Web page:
VIOLENT crime expert Dr Kate Cook says female genital mutilation will not be eradicated by legal means alone, ahead of a conference on the issue in Manchester.
Manchester Metropolitan University is hosting a top-level conference on November 12 to explore the realities of the practice and ways it can be addressed and ended.
Ahead of the event, Dr Cook, the Conference Chair, asserted that FGM – internationally recognised as a form of violence against women – would not be controlled solely by the threat of the law, hence the creation of conference which is multi-agency.
She says that despite FGM being outlawed in the UK since the 1980s, any measures to end it “need to extend our efforts beyond policing and into communities.”
Raise the alarm
“FGM is in the shadows in many communities, brushed under the carpet and because it is not spoken of, it is not discussed, not understood, not tackled.
“We believe an alliance of health, education and law-enforcement agencies is best placed to not only stop the perpetrators but to raise the alarm in the communities responsible and show them the realities of what they are doing to their loved-ones and why it need not be this way.”
Research suggests 2,000 girls in Greater Manchester alone are at risk from the practice which involves procedures that include the partial or total removal of the external genital organs for cultural or other non-medical reasons.
The conference is being run in conjunction with the Greater Manchester Forum on FGM, and funded by the Faculty of Business and Law, and features Tony Lloyd, the Police and Crime Commissioner for Greater Manchester and contributions from police, charities, the NHS and the community.
Jaria Hussain-Lala, Chair of the Forum said the gathering aimed to raise wider awareness of FGM across the region and also highlight what is being done to address it.
“The conference has had a huge response. The conference will spell out that FGM is a very much an issue for Greater Manchester and explore what influences can be brought to bear to combat it more effectively.”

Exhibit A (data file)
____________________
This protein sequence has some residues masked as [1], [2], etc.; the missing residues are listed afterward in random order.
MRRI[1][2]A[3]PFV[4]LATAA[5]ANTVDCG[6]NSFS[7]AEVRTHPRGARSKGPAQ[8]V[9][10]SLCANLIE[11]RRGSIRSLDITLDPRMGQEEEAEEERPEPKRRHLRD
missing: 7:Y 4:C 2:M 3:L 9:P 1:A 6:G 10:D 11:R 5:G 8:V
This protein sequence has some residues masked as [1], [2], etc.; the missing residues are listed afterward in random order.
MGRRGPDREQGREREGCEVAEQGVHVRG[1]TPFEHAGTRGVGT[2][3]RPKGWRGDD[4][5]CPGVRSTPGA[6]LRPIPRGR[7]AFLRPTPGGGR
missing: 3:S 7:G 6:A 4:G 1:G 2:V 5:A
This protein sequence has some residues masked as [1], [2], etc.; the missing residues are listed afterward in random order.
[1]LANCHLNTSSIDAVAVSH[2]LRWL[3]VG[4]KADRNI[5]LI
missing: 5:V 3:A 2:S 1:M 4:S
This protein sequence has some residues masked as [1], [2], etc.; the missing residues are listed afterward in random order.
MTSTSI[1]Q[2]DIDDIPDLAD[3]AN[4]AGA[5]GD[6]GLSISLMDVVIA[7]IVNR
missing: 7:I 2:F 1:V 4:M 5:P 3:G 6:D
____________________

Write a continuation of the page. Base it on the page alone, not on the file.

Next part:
The event address issues for policy makers, medical professionals, legal professionals, educators, students, activists and community members and has will attract more than 250 delegates.
Vanessa Jardine, Detective Superintendent for Greater Manchester Police
Alison Byrne, Specialist Midwife for FGM Heart of England NHS Foundation Trust
Peggy Mulongo, NESTAC Gt Manchester
Muna Hassan, Integrate Bristol
Faye McCoy, Specialist Midwife St Marys Hospital Manchester
Jaria Hussain-Lala, Chair Greater Manchester FGM Forum
Claire Banks, Headteacher St Werburgh Primary School, Bristol
Manchester Metropolitan University is a leading university for the professions and a powerful driver of the North West economy.
The University educates and trains large numbers of the region’s legal and business professionals, scientists, engineers, teachers, health workers and creative professionals. It enjoys an excellent reputation for teaching and applied research and is a recognised innovator in partnership working with its local communities. The University is currently investing almost £300 million in its estate and facilities.